The law rarely moves in a uniform direction. This is especially true when it comes to the Telephone Consumer Protection Act (“TCPA”). Several recent decisions interpreting the TCPA’s autodialer prohibition have come to the same conclusion: equipment is only an autodialer if it uses a random or sequential number generator to produce the number that is called or sent text messages. But a recent decision from an Arizona court, captioned Jance v. Homerun Offer, takes a different approach on TCPA violations.
How does the Jance decision affect what constitutes TCPA violations?
The Jance decision addressed three issues: (1) the autodialer provision, (2) the federal Do Not Call provision, and (3) vicarious liability. Jance allegedly received 29 unwanted calls on his cellphone from Homerun Offer. He filed a lawsuit against Homerun Offer and All Star Investments for alleged TCPA violations. Both defendants moved to dismiss the complaint, arguing that Jance failed to sufficiently allege TCPA violations.
In its decision, the Court sided with Jance on the autodialer claims and with the defendants on the Do Not Call and vicarious liability claims. Unlike several of its sister courts, the Court found that equipment with the capacity to produce numbers using a random or sequential number generator could constitute an autodialer, even if not used as such when the subject calls were placed.
The Court went on to hold that the TCPA’s prohibition on calling numbers listed on the National Do Not Call Registry does not prohibit a business from calling to purchase something from the recipient. Rather, the Do Not Call provision only prohibits the caller from attempting to sell something to the call recipient.
All Star made the additional argument that it was not vicariously liable for the calls that Homerun placed. The Court agreed, finding that Jance had not alleged that All Star exercised substantial control over Homerun such that the two defendants were in an agency relationship.
Why does the Jance decision matter to your business?
The Jance decision, along with another recent decision by a Missouri court, demonstrates how the TCPA can change day to day and even differ in how courts interpret it. Following the Supreme Court’s decision in Facebook v. Duguid, the general direction of TCPA law has been towards a narrower definition of what constitutes an autodialer, requiring use of a number generator to produce the subject called or texted telephone number(s). Looking beyond the ongoing autodialer dispute, Jance offers further guidance on two issues that are part of almost every case involving alleged TCPA violations.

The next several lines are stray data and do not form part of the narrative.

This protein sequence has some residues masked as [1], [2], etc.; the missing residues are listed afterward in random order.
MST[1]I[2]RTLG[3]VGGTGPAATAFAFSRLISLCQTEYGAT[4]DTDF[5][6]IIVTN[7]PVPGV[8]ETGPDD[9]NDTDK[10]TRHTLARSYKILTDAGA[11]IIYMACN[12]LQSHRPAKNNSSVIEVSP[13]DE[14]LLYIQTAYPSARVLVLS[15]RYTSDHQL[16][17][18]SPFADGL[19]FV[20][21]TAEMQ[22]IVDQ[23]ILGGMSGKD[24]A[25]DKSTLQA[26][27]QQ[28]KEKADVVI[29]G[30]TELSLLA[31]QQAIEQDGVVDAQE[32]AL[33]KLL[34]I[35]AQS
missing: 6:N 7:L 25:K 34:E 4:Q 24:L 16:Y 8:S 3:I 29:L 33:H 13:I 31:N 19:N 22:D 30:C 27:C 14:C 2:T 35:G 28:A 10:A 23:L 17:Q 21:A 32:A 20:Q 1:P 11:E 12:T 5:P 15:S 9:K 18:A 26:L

We know that most of the telemarketing industry is focused on selling goods and services. A smaller percentage of it may have commercial aims, but may not necessarily fit squarely within the federal Do Not Call prohibition. With the autodialer definition having been narrowed by the Facebook decision, plaintiffs are now increasingly turning to the Do Not Call rule in recent litigation proceedings.
The Jance decision also highlights the heightened requirements plaintiffs face when trying to allege vicarious liability in telemarketing cases. Vicarious liability exists where the person or company that hires a call center to make telemarketing calls is also liable for the call center’s TCPA violations. That relationship must be close enough that the company doing the hiring exercises substantial control over the party placing the subject phone calls. With so much of the telemarketing industry contracting with third parties to send text messages or place calls, the Jance Court’s vicarious liability analysis should be a useful guide to businesses that wish to avoid future TCPA liability.
Hire experienced TCPA attorneys.
Running a business is difficult on its own. Trying to keep up with which direction the TCPA is moving from one day to the next is nearly impossible without good help. Hiring experienced attorneys who focus on all things telemarketing can make the difference between spending tens of thousands of dollars on litigation or being TCPA compliant and spending that money on expanding your operations. The attorneys at Klein Moynihan Turco have the telemarketing law experience to help your business stay TCPA compliant. If you need assistance with updating your telemarketing practices and procedures or defending against TCPA litigation, please email us at email@example.com or call us at (212) 246-0900.
The material contained herein is provided for informational purposes only and is not legal advice nor is it a substitute for seeking legal advice from an attorney. Each situation is unique, and you should not act or rely on any information contained herein without seeking the advice of an experienced attorney.
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